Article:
NY Times

Dawn Of the Cycads: The Complete Ace of Heart's Recordings (1983-1987)

"For the first time ever, all of the band's 3 recordings for Ace of Hearts (Birdsongs of the Mesozoic, Magnetic Flip and Beat of the Mesozoic) are reissued in their entirety and in the order in which they were originally heard when they were first issued. In the the words of Erik Lindgren, the remastering done here, 'sonically makes the Sonic Geology package irrelevant.' The package comes with a 20 page booklet of notes and photos and there is a huge wealth of totally cool CDRom material - 175 photos, art files, set-lists, dioramas, letters, documents and more. Additionally, there are two studio tracks and seven live tracks, none of which have ever been heard before, for over 45' of bonus material. ..."
Cuneiform Records (Video)
YouTube: Ptoccata, The Beat Of The Mesozoic, Part I, Theme From Rocky & Bullwinkle

2011 April: Birdsongs of the Mesozoic, 2009 March: Mission Of Burma, 2009 October: Mission Of Burma - 1, 2012 December: Escaping An Uncertain Fate: Mission Of Burma Interviewed

Can We Criticize Foucault?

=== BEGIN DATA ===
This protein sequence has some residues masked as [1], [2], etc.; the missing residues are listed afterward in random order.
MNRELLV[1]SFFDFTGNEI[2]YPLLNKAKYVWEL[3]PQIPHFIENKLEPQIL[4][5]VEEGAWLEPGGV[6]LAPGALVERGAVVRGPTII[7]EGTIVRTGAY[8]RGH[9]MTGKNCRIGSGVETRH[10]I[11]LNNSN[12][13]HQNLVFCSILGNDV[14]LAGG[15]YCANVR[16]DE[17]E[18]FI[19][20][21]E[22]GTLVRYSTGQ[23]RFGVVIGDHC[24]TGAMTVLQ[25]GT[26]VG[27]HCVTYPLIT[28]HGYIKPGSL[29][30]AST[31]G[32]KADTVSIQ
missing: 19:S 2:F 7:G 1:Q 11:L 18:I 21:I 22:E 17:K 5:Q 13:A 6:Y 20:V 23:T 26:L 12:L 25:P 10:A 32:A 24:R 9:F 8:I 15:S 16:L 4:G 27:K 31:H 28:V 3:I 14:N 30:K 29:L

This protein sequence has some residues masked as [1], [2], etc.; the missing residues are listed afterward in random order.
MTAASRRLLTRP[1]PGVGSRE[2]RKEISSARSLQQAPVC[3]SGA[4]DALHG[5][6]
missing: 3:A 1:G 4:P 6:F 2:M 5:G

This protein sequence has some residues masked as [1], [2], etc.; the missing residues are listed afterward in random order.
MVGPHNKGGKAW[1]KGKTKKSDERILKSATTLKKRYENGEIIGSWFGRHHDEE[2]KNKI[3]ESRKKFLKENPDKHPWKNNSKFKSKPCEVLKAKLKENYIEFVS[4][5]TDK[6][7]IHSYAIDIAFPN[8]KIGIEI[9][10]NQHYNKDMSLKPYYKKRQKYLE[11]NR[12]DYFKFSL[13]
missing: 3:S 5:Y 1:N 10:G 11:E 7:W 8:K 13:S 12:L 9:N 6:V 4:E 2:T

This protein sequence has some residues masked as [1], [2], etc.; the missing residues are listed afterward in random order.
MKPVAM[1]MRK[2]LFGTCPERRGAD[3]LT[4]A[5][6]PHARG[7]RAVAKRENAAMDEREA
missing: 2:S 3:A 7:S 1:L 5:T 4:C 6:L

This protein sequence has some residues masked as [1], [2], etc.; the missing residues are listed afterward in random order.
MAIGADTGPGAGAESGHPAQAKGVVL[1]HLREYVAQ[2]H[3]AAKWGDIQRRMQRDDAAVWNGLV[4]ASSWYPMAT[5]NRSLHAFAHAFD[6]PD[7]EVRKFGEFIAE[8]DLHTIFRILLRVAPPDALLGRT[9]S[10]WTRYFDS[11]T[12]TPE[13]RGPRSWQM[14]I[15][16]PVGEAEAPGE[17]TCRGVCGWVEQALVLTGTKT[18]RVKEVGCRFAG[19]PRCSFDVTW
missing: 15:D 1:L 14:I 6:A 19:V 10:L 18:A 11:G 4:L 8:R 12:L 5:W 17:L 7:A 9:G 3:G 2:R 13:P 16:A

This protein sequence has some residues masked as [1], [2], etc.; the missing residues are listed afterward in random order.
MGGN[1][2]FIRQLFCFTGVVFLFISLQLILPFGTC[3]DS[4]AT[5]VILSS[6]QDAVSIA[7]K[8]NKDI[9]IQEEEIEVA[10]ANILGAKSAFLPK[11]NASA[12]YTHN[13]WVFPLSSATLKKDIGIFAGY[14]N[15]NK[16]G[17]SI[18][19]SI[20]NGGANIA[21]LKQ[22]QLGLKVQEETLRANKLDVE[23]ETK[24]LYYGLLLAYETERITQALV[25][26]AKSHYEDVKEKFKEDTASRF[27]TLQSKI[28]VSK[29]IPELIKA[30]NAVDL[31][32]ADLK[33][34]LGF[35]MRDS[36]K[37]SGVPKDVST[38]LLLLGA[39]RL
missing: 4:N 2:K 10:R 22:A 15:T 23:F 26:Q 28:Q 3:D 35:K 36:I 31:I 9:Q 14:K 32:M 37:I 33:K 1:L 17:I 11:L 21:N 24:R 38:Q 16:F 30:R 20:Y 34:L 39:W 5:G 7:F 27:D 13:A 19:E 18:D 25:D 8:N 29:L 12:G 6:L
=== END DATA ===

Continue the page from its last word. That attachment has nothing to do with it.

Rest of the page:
"Since his death in 1984, Michel Foucault’s work has become a touchstone for the academic left worldwide. But in a provocative new book published in Belgium last month, a team of scholars led by sociologist Daniel Zamora raises probing questions about Foucault’s relationship with the neoliberal revolution that was just getting started in his last years. In an interview this month with the new French journal Ballast, Zamora discusses the book’s fascinating findings and what they mean for radical thought today. Below is the text of the interview, translated from French by Seth Ackerman. ..."
Jacobin: Foucault’s Responsibility
LARB: Searching for Foucault in an Age of Inequality
amazon: Foucault and Neoliberalism

2014 March: Semiotext(e), 2014 November: What Is Schizo-Culture? A Classic Conversation with William S. Burroughs, 2016 April: Anarchism and Friedrich Nietzsche

Monday, December 26

Yes Lawd! (2016)